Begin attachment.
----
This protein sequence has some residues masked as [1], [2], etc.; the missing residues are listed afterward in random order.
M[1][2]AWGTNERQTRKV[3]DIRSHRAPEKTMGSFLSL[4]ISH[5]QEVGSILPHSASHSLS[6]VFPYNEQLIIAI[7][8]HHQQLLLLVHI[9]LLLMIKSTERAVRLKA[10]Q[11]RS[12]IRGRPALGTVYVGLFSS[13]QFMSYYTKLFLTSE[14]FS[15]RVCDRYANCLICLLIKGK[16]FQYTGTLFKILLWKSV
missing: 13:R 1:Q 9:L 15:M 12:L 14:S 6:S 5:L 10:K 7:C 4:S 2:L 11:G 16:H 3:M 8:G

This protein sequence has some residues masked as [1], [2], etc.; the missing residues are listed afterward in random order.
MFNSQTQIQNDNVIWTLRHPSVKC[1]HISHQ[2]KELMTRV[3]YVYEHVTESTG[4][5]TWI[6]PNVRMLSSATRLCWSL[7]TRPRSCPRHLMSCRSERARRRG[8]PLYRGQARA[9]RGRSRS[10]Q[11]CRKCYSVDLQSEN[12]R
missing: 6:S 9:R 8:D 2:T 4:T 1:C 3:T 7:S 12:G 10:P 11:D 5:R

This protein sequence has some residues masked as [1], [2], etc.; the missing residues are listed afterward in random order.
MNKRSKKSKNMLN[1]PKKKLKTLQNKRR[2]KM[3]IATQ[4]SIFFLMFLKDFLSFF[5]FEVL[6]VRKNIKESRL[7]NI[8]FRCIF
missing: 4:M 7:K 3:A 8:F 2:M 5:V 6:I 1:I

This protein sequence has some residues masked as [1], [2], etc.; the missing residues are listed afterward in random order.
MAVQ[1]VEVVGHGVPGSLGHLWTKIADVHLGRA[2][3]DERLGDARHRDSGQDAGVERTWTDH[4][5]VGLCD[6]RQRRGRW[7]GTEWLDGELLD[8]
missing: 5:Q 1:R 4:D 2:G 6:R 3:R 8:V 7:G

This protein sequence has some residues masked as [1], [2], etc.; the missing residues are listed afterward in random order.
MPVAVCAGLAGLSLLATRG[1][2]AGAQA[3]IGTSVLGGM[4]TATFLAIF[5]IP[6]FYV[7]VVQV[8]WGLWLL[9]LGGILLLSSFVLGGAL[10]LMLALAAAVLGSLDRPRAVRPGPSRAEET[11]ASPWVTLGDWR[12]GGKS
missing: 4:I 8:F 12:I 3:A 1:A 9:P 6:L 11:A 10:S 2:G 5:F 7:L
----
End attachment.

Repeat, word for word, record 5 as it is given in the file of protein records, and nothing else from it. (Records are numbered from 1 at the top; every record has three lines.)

This protein sequence has some residues masked as [1], [2], etc.; the missing residues are listed afterward in random order.
MPVAVCAGLAGLSLLATRG[1][2]AGAQA[3]IGTSVLGGM[4]TATFLAIF[5]IP[6]FYV[7]VVQV[8]WGLWLL[9]LGGILLLSSFVLGGAL[10]LMLALAAAVLGSLDRPRAVRPGPSRAEET[11]ASPWVTLGDWR[12]GGKS
missing: 4:I 8:F 12:I 3:A 1:A 9:P 6:L 11:A 10:S 2:G 5:F 7:L